This is a hard entry to write simply because I am far from an economic theorist. I find economics very challenging and can’t even balance my own check book, much less truly understand huge economic paradigms. What I can say, without any trepidation, is that I hate capitalism.
I have long believed capitalism to be a wicked, nefarious, rotten system. I have long seen it as a system based upon brutality. I have long seen it as a system based on greed and callousness.
Capitalism is defined as “an economic and political system in which a country’s trade and industry are controlled by private owners for profit, rather than by the state.” “Private owners for profit” is the key phrase there. And it could not be more obvious that this profit is not equally shared by the masses. It is owned by the 1% and other economic elites.
Like so many others I come from a working-class/lower-class family. My parents have struggled their whole lives economically. I give them all the credit in the world for raising three kids on such a small amount of money and holding on to jobs for decades in order to keep the family going. Despite gaining four degrees, I have not been able to surpass my parents in terms of economics. In fact, I am in worse shape because at least they were able to own their own home. My brother and sister also struggle economically and have not surpassed our parents in terms of income.
This is not a rarity. This is the norm. People, with few exceptions, do not surpass the economic class of their parents. Part of the American mythos is the rags to riches lie, that you can start off with nothing and earn your way into the 1%. This does not happen. Period. This ties in with the other lie called “the American dream.” This states that if you work hard enough you can rise up the economic ladder. The “myth of meritocracy” is a good phrase for describing the reality here. It is a myth that merit will carry you up the economic ladder. As we know, we live in a racist, sexist, heterosexist country [among many others isms]. So being a white, cis, straight male is in itself a kind of currency. Fairness or hard work is not the way it works in the USA. Capitalism is at the base of virtually all forms of oppression. That is not to say it is more important, but that cash play into racism, sexism, etc. in vitally important ways.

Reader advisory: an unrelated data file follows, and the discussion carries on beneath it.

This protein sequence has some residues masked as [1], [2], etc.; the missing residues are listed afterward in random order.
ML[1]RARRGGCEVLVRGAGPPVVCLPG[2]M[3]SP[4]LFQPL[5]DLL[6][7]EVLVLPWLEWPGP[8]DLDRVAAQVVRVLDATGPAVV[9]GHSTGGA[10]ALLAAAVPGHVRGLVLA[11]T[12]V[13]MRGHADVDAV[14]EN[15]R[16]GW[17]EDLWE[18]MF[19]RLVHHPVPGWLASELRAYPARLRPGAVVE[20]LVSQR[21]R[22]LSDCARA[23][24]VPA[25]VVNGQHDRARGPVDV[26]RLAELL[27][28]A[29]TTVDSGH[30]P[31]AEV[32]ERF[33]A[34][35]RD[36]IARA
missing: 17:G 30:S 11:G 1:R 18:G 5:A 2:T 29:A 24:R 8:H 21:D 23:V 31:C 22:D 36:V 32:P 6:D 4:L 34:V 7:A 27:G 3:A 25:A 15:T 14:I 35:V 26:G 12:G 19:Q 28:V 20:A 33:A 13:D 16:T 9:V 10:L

Meanwhile, socialism is defined as “a political and economic theory of social organization that advocates that the means of production, distribution, and exchange should be owned or regulated by the community as a whole.” As it stands right now, the community has no power under capitalism. The rich, powerful and elite, including government officials, have all the power. We would have to overthrow capitalism to move into a system of socialism. I wish it could happen tomorrow. But it is going to take a very long time to do so. I do see the beginnings of revolutionary thought through some of the movements that have come forth in the past several years since the beginning of the Occupy movement. I am a socialist and I believe that the means of production should be regulated by the community as a whole. In the personal realm, I know for sure that I am never going to get ahead given the ratio of my debt and my income. Capitalism is a wicked system and it needs to be dismantled so that people can experience true security and true freedom.